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FORWARD OPERATING BASE MAREZ – American casualties in this war might not rank up there with the wholesale slaughter of Bull Run, Guadalcanal or Khe Sahn, but it certainly isn’t combat petite. Folks are dying in this city.

Weapons are required at the new mess hall. It is a new mess hall – known as DFAC, for dining facility, in the jargon of today's Army – because a suicide bomber snuck into the old one in December and killed 23 people, injured nearly 100. That was a couple of weeks before the 113th Engineers arrived. A gutty young soldier showed me photos of that bombing the other day, and it took my breath away. The word horrific barely begins to describe the carnage. The new mess hall has a grid of chest-high blast walls running throughout. The idea of the walls is to minimize casualties by deflecting the force of an explosion.

I’ve been patted down every time I entered the place. (By the way, the food here is far better than anything I ever had at an Indiana University dormitory.) Rifles are slung over shoulders, 9 mm semi-automatic handguns waggle from hip after hip. I was slightly unnerved at lunch (Tuesday) when I realized an M-4 assault rifle at the next table was pointed directly at my right ear. There is a measure of comfort in the fact that every diner is required to dry-fire his or her weapon into barrels of sand at the entrance to prove it is not loaded, and in knowing that it would take these soldiers only a second to load and begin blazing away if a bad guy made a move.

A tall row of thick concrete blast walls surrounds the 113th’s area, a space as big as several city blocks. Inside that, another blast wall surrounds each barracks area. One surrounds the headquarters – or Tactical Operations Center – where a high-tech array of communications and imaging gear helps officers keep tabs on the field. These walls are concrete, perhaps six inches thick and 10 or more feet high, three or four feet wide. Sandbags fill gaps between them. Little quonset-style mortar shelters are placed at regular intervals around the compound.

Night ride

Tuesday the crews of four Humvees assembled to accompany Lt. Col. Richard Satto on a night tour of work being done on Combat Operation Posts Baracuda and Tarantula. Both are on the outskirts of Mosul. As the sun set, several of the older sergeants drifted by to chat. There were a couple of hugs, lots of handshakes. Nobody came right out and said, “Don’t get yourself blown to smithereens.”

That would be bad form among warriors. But everyone here knows what can happen in a war without front lines.

“I gotta be responsible for all these kids,” groused a 50-something sergeant with a smile. “They don’t know nothin’.” You could tell he was proud of what he had taught them. Most of the officers who weren’t going on the mission made it a point to stop by and talk for a moment or two in the 91-degree heat.

It wasn’t just my imagination. There was an undercurrent of anticipation.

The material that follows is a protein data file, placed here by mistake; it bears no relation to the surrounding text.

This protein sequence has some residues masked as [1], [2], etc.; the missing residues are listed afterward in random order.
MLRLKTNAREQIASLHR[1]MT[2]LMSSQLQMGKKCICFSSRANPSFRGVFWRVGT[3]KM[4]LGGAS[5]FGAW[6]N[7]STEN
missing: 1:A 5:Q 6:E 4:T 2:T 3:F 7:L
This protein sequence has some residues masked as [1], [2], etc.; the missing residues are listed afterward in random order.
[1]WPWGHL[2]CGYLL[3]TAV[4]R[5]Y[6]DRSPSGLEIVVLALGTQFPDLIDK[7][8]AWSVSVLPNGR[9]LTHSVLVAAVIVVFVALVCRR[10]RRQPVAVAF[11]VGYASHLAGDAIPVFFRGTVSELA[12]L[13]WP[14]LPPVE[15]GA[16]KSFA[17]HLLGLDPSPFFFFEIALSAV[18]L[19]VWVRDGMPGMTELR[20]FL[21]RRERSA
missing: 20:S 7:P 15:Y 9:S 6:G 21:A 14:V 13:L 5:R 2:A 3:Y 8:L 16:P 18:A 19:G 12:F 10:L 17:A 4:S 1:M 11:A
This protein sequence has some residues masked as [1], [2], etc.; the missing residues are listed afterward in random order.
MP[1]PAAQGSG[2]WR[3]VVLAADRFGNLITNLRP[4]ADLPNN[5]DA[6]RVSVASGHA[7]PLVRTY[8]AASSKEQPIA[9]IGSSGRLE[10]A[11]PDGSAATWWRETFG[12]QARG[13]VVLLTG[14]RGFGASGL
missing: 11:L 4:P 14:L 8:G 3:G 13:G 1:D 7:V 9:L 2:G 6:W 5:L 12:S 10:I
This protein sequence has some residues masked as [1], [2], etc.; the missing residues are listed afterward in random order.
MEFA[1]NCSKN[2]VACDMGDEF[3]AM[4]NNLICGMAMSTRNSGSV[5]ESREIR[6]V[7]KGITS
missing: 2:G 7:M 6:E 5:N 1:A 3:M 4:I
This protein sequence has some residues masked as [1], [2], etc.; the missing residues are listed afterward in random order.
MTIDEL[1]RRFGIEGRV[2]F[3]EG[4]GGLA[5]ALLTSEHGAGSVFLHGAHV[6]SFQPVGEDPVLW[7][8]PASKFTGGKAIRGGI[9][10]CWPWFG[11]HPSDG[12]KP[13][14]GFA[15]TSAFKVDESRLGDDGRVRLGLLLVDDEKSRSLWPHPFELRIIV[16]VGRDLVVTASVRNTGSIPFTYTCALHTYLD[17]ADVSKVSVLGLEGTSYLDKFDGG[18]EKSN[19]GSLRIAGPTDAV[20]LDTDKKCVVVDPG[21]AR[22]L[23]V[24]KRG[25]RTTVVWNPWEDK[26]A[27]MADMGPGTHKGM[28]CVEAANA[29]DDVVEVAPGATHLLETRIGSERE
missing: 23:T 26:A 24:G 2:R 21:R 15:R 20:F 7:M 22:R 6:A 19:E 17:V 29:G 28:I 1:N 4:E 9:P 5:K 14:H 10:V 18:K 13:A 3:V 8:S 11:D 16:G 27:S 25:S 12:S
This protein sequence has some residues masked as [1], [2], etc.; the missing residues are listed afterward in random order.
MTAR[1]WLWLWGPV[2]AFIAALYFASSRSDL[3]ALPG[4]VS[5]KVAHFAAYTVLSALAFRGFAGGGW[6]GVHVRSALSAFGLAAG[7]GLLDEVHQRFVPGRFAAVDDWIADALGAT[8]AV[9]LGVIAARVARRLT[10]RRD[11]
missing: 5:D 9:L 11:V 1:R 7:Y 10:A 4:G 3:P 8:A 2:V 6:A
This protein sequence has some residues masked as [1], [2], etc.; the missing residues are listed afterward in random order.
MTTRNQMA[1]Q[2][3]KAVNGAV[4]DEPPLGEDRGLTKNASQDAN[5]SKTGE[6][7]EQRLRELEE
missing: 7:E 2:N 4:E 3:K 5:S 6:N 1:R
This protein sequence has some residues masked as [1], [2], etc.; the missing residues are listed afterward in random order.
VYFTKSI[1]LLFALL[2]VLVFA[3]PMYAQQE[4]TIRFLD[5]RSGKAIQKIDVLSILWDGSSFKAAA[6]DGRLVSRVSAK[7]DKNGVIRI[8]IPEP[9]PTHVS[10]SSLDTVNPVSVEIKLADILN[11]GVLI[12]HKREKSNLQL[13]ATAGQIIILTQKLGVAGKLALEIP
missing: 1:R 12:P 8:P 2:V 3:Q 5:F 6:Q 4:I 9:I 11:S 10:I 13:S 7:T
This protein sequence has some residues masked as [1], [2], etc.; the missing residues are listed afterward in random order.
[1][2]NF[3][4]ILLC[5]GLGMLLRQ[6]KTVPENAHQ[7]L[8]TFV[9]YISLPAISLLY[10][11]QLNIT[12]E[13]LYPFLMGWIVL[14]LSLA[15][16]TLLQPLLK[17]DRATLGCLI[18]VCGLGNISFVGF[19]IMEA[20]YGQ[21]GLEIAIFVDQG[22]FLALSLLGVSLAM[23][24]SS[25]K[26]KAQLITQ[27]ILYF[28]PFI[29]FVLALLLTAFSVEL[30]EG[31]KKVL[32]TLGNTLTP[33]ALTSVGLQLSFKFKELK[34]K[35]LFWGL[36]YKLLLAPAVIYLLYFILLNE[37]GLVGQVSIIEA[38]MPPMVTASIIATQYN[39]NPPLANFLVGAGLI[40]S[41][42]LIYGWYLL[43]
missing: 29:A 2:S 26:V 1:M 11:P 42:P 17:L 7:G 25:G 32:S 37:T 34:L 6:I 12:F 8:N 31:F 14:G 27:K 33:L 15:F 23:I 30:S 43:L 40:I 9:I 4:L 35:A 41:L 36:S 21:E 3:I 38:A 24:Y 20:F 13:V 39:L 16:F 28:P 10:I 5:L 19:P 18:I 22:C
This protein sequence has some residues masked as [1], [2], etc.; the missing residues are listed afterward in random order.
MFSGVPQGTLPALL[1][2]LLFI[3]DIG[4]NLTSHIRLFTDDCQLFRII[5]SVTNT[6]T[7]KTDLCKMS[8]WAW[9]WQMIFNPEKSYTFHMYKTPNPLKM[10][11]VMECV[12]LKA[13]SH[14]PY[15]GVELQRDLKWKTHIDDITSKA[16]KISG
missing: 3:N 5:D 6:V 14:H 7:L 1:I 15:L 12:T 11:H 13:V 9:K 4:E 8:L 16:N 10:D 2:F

Staff Sgt. Steve Patterson gave the briefing. He outlined the route, made sure the gunners had night vision goggles. He told them it was better to go slow and safe than to go crashing around in the darkness. He noted that just because night attacks have been down lately doesn’t mean they have stopped altogether.

“Keep in mind they are putting out IEDs (Improvised Explosive Devices) at night, so they are out there,” cautioned Lt. Col. Shatto. In the event of a breakdown, the operational Humvees, each with a machine gun mounted in the roof turret, was to form a box around the disabled machine and keep the guns pointed out. “If we take fire, maintain your section,” Shatto said. “Your buddy is covering your back.”

I was in Shatto's Humvee, driven by Spec. Jason Carrera with Spec. Steve Brumfield at the machine gun. Capt. Jose Cuadra was in the other back seat. As we pulled out of the base, the Colonel snapped, “Okay, go red!” The four soldiers in the Humvee all readied their weapons. A few minutes later, not far from the Tigris River, Shatto turned to me and said, “We took fire right up here today. You missed it.” They hadn’t stopped to slug it out, but gunner Brumfield had returned fire.

This is wheat farming terrain – flat and open, few if any trees. Terrorists have been able to load up trucks and cars with explosives and travel the area almost at will after dark. The 113th is building 30 kilometers of berms and ditches to force them to use roads that can be more easily controlled. Their big bulldozers have been working at night because it is safer. As they chug away, they are covered by troops wearing night vision goggles.

Near the village of Shamisiyat, Cuadra explained that the berms weren’t tall enough at first, so they were enlarged. The dust was thick. The 113th calls this spot Tarantula.

The machine gunners stayed put. Other men fanned out around the perimeter. Lt. Col. Shatto and Capt. Quadra took a look. Standing there peering into the darkness, you couldn’t help but wonder just who out there was watching.